UK CGT changes will impact the hotel market: An expert view

30 July 2019

The taxation of UK hotel transactions for non-residents is changing and will likely have an impact on the pricing of hotel property going forward.

Scope of the Capital Gains Tax (CGT) changes

HMRC is making a change to remove a tax advantage which non-UK residents have over those in the UK regarding commercial property (it follows on from changes in 2015 that affected residential property). Until April 2019 Capital Gains Tax (CGT) for non-UK residents only applied to disposals of UK residential property held by ‘closely held’ companies. The CGT net will be extended to apply to disposal of commercial property owned by widely-held non-UK resident companies.

Disposal of interests in “property rich” holding entities

The disposal, by non-UK residents, of interests in property holding companies, trusts and partnerships has, until now, been outside the scope of CGT. This will no longer be the case from April 2019. There are of course rules concerning the computation of ownership thresholds, time the asset has been held and re-basing the acquisition cost. As ever, any non-UK resident investor in UK hotels is advised to seek specialist advice.

Levelling the playing field

Looking further ahead to next April, non-UK resident companies that have UK property income will be charged corporation tax on that income, rather than income tax as at present. Together these changes will put UK and overseas investors in UK real estate in very similar UK tax positions from 2020.

As non-UK resident investors will be facing additional tax on their investments in UK hotels that there will be impacts on asset pricing.

The expert’s view

Barry Laurie is a former Inspector of Taxes for HMRC and is a tax partner with accountants and tax advisers French Duncan LLP. He has acted successfully for many of our clients over many years. He and his team have extensive experience in advising the Hospitality industry. We asked Barry about the impact the changes will have on the market.

Avison Young: the rules around this legislation are complex, and on the face of it there appears to be issues for Non-resident property companies holding or considering hotel assets?

Barry Laurie: As you’ll be aware international hotel businesses trading in the UK have historically used an Opco – Propco structure to separate their operations from asset ownership. Propco is typically a non-UK resident company, incorporated for example in Luxembourg, whilst the Opco is a UK resident company.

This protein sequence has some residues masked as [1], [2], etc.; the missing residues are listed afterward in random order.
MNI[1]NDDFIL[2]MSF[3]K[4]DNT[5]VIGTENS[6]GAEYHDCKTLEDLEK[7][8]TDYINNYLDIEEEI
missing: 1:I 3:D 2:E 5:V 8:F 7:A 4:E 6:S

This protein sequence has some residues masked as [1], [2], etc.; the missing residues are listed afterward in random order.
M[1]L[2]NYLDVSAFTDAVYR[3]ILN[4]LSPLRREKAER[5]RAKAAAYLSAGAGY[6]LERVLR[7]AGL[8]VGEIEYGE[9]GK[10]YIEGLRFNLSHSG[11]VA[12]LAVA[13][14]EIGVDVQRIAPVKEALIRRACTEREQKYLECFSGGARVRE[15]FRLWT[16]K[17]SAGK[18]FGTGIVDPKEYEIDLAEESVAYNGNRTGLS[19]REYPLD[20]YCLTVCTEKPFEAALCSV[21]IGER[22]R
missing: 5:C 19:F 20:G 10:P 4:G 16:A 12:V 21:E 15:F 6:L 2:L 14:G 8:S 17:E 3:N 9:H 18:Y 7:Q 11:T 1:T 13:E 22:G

Opco was subject to UK corporation tax on its profits. Propco was liable to UK income tax on its rental income from the UK properties. However any capital gains on the sale of the UK properties were outside the scope of UK taxation.


As you note, from 6 April 2019 any gains (or losses) made by these non-resident Propco’s are within the scope of UK capital gains tax. This charge in many cases extends to the disposal of shares in Propco.

In the future investors will have to consider whether there is commercial merit to their business structure. They should review whether it would be simpler to structure using UK resident companies only or whether there is a suitable alternative structure available to them.

There are also further changes on the horizon and from 6 April 2020 these same non-UK resident Propco’s will become subject to UK corporation tax on all profits and gains, rather than income tax and capital gains tax as at present. The applicable rate will be 17%, which is better than the current 20% income tax rate. In addition, where both the Propco and Opco are subject to UK corporation tax the tenant and landlord positions will be mirrored.

Avison Young: So are there any opportunities for our clients regarding NRCGT? How could you help them?

Barry Laurie: I previously touched on the possibility that shares in Propco could also be subject to CGT. That isn’t necessarily the case as there are some exemptions available which we can advise on, as well as weighing up the tax pros and cons of an asset sale versus a share sale.

In addition there is an important relaxation in these rules for existing structures. The rules apply to tax gains on all disposals from 6 April 2019, including assets bought before that. As it would be unfair to tax the entire gain in these situations, property acquired before 6 April 2019 will be ‘rebased’ for tax purposes. This means that the tax deductible cost for future capital gains tax calculations will be the market value as at 6 April 2019. Whilst it’s possible to obtain retrospective valuations a contemporary valuation may be more reliable and less likely to be challenged by the UK tax authorities when reporting a future disposal.

There will also be a potential benefit when Propco becomes liable to corporation tax in 2020. This will enable Propco and Opco to form a UK tax group provided both have at least 75% common ownership. This opens up opportunities to transfer losses intercompany, defer capital gains, obtain relief on the disposal of certain qualifying shareholdings etc.

Finally, in my experience, it is not uncommon for tax reliefs such as capital allowances to have been overlooked in Propcos. Whilst a capital allowances claim in Propco will not impact on the CGT these can be extremely valuable and may go a long way to reducing the taxable profits of the company. For hotels these tax savings could equate to as much as 10% of the cost of the asset. As well as identifying and quantifying a claim, careful negotiation is also required on any acquisition or disposal in order to maximise your entitlement.

As ever good advice and planning are essential. If you have a hospitality project you would like to discuss please do get in touch.